The origins of the “old” Stirling Albion badge are not easy to trace, and if any Albion fan out there can add to or correct any of the information here then we would be pleased to here from them. The “Annfield House” badge appears to have its origins in the 1960s – although it did not appear on the club strips until 1987. The earliest version of this badge that the programme editor has seen was a blazer badge, worn on the clubs tour of Japan in 1966. The badge was also used on the cover of a short lived publication called “Annfield Gazette” which was produced by an English-based company around the same time. A metal shield version of the same bade hung above the bar in the much-missed Members Club at Annfield in the late 1970s.
The badge features Annfield House, which was home to the club offices and changing rooms from the formation of Stirling Albion in 1945 until 1974. In addition, the bade contains a “Yo Yo” device in the background, which would indicate that it was not designed until he mid 50s at the earliest, by which time Albion had earned the unofficial nickname of “The Yo Yo team”.
The Annfield News programme revived the badge on the cover of the programme for 1983/4. At the same time the club incorporated it n letter headings and started to use it on souvenirs such as enamel pins, mugs etc. It was first used on the strip in season 1987/8, when Spall used the design on the “FES” jerseys.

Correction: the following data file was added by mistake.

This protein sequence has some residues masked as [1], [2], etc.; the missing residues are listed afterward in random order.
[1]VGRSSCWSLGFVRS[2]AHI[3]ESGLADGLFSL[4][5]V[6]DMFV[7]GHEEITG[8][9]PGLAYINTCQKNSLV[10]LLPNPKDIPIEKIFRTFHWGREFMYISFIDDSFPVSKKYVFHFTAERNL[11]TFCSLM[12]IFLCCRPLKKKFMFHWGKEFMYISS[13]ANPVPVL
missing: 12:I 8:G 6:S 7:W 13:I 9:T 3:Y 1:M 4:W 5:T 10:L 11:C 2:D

It was decided to commission a new badge design which clearly indicated the links with Stirling and the traditions of the area. Bruce Design, one of our long-standing programme advertisers, produced a range of ideas, and the final design chosen incorporated the Wallace Monument in a circular emblem, surrounded by the club name. The Ochil Hills were added in the background.
Other designs considered include representations of Stirling Castle and the Wolf Craig emblem. The wolf is part of the design and official seal of the Royal Burgh of Stirling, and was included on official player’s tickets in the 1960s and 70s along with the Latin phrase “Sterlini Oppidium”.
The final design certainly reflects the local area and emphasises the identity of the club and town. Traditionalists, like the programme editor, are saddened to see one of the last links with Annfield removed, while understanding the commercial logic behind the change.
One thing’s for sure – the Mansion House logo will still be worn with pride by those age-groups of long-standing supporters who still pine for the atmosphere and charm of Annfield – alongside the new logo of course!